10

The Chief Justice rehearsed the parties' competing submissions at some length, considering academic and judicial authority on which reliance was placed, including Wade and Forsyth, Administrative Law (9 th ed, 2004), Chief Constable of the North Wales Police v Evans [1982] 1 WLR 1155, Jhagroo v Teaching Service Commission [2002] UKPC 63, (2002) 61 W1R 510, Ridge v Baldwin, above, Vine v National Dock Labour Board [1957] AC 488, Malloch v Aberdeen Corporation [1971] 1 WLR 1578 and Zainal bin Hashim v Government of Malaysia [1980] AC 734. The Chief Justice expressed his understanding of the effect of this authority in paragraph 56:

"56. By virtue of the foregoing analysis, I conclude as follows as to the effect of the Court of Appeal's decision in this case:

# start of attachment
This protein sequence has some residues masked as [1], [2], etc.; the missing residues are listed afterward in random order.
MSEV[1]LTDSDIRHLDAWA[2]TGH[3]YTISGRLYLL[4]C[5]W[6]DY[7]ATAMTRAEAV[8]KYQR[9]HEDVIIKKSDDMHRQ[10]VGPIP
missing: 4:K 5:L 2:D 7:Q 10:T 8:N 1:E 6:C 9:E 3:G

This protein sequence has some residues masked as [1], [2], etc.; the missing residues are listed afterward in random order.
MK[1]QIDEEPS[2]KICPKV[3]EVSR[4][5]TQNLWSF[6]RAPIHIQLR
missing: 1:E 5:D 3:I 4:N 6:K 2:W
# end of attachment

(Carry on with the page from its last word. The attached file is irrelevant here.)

(i) the decision to dismiss [Dr McLaughlin] and his dismissal were null and void and of no effect;

(ii) accordingly, while he was not to be ordered to be reinstated to his former particular post, he remained a public and pensionable officer subject in all respects to the statutory regulatory scheme governing his employment;

(iii) this meant that he continued to be entitled to salary so long as he continued to be available for service and for so long as no other steps were taken to determine his service;

(iv) the extraordinary and perhaps censurable result, is that this state of affairs has been allowed to persist for nearly seven years now and nearly three years after the Court of Appeal's decision. That state of affairs, however, is nothing to detract from the principle and, subject to...